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Courtyard


A courtyard or court is an enclosed area, often surrounded by a building or complex, that is open to the sky. Such spaces in inns and public buildings were often the primary meeting places for some purposes, leading to the other meanings of . Both of the words court and yard derive from the same root, meaning an enclosed space. See yard and garden for the relation of this set of words.

Courtyards—private open spaces surrounded by walls or buildings—have been in use in residential architecture for almost as long as people have lived in constructed dwellings. The courtyard house makes its first appearance ca. 6400–6000 BC (calibrated), in the Neolithic Yarmukian site at Sha'ar HaGolan, in the central Jordan Valley, on the northern bank of the Yarmouk River, giving the site a special significance in architectural history. Courtyards have historically been used for many purposes including cooking, sleeping, working, playing, gardening, and even places to keep animals.

Before courtyards, open fires were kept burning in a central place within a home, with only a small hole in the ceiling overhead to allow smoke to escape. Over time, these small openings were enlarged and eventually led to the development of the centralized open courtyard we know today. Courtyard homes have been designed and built throughout the world with many variations.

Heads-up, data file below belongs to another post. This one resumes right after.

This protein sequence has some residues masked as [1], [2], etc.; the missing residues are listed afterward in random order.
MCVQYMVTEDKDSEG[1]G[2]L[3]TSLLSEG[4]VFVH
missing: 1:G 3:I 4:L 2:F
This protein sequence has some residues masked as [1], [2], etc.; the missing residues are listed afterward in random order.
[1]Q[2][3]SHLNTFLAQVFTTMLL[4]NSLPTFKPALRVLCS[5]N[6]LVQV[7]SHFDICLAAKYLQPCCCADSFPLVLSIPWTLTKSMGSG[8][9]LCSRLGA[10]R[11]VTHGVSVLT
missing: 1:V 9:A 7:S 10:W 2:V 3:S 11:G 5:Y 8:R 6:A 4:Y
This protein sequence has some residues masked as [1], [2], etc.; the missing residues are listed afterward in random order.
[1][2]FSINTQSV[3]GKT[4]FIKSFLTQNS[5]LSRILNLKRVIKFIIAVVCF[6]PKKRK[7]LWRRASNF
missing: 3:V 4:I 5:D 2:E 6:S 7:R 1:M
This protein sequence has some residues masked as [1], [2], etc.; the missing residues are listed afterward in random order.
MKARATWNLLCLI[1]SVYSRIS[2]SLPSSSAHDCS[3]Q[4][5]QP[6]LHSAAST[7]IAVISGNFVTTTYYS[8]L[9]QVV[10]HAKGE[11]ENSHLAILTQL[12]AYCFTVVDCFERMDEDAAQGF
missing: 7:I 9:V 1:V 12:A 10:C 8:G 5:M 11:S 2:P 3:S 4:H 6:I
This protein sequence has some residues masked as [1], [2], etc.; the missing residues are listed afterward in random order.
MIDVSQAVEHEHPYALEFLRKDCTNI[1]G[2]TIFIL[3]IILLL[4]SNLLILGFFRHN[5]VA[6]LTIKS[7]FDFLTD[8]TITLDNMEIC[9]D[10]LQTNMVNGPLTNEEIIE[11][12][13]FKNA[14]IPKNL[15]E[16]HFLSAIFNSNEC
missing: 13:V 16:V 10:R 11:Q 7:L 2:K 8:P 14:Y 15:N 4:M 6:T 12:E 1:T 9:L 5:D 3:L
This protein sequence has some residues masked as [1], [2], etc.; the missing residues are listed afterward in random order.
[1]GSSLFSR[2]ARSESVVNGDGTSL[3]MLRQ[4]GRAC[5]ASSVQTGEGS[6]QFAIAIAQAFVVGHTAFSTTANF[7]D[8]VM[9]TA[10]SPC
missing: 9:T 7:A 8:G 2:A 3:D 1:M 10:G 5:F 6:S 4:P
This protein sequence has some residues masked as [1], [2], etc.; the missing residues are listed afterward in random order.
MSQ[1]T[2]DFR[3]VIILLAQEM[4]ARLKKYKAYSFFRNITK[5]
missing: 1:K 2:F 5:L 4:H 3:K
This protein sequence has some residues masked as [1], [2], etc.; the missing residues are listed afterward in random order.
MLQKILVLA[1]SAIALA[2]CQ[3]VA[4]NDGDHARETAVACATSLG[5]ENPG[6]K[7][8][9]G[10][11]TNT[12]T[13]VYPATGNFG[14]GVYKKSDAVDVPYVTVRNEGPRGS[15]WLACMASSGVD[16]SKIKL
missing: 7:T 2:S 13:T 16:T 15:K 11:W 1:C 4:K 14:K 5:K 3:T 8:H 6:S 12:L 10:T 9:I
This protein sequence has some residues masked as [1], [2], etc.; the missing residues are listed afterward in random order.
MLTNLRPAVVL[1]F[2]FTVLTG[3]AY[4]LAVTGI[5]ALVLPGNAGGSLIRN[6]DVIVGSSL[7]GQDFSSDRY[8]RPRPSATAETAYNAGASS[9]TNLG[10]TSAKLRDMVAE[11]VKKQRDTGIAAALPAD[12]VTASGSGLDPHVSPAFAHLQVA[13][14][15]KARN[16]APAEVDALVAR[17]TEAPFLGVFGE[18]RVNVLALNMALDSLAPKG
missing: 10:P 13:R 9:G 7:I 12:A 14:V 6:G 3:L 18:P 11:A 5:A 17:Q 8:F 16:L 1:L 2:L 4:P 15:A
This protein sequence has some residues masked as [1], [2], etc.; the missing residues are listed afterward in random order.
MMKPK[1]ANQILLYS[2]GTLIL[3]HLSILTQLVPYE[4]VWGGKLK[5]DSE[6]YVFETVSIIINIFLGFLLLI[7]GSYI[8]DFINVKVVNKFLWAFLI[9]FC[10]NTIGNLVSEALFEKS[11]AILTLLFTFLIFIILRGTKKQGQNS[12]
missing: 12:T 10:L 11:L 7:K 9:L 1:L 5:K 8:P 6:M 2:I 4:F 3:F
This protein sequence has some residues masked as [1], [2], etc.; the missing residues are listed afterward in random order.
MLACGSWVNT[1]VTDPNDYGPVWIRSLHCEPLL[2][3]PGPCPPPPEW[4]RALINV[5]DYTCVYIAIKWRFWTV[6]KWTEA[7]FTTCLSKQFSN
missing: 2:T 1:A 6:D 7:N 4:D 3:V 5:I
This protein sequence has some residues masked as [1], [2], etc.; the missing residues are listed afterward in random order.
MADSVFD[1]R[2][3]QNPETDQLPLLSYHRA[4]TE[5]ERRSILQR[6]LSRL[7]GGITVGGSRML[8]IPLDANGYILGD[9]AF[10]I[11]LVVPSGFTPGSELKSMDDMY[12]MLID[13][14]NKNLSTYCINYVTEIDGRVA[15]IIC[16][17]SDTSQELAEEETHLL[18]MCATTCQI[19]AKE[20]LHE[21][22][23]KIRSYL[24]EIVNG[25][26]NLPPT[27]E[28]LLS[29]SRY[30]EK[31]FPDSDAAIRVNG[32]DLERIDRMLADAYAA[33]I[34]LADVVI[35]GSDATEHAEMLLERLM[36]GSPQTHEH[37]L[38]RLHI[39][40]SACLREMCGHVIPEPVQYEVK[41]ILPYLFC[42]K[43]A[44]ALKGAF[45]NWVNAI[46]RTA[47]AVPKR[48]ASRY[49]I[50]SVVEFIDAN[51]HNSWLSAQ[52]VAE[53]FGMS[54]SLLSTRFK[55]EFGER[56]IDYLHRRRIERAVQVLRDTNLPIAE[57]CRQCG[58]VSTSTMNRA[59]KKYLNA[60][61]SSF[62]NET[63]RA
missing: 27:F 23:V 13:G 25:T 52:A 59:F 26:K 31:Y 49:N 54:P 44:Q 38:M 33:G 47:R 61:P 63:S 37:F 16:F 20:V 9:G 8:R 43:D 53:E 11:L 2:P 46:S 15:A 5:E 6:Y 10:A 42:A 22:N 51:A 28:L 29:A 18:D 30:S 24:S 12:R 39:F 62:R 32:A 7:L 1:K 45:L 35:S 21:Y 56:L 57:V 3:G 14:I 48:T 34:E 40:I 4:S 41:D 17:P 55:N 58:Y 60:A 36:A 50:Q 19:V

Courtyard homes are more prevalent in temperate climates, as an open central court can be an important aid to cooling house in warm weather. However, courtyard houses have been found in harsher climates as well for centuries. The comforts offered by a courtyard—air, light, privacy, security, and tranquility—are properties nearly universally desired in human housing.

Ur, 2000 BC — two-storey houses constructed around an open square were built of fired brick. Kitchen, working, and public spaces were located on the ground floor, with private rooms located upstairs.



  • Atrium: Five Thousand Years of Open Courtyards, by Werner Blaser 1985, Wepf & Co.
  • Atrium Buildings: Development and Design, by Richard Saxon 1983, The Architectural Press, London
  • A History of Architecture, by Spiro Kostof 1995, The Oxford Press.
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Wikipedia

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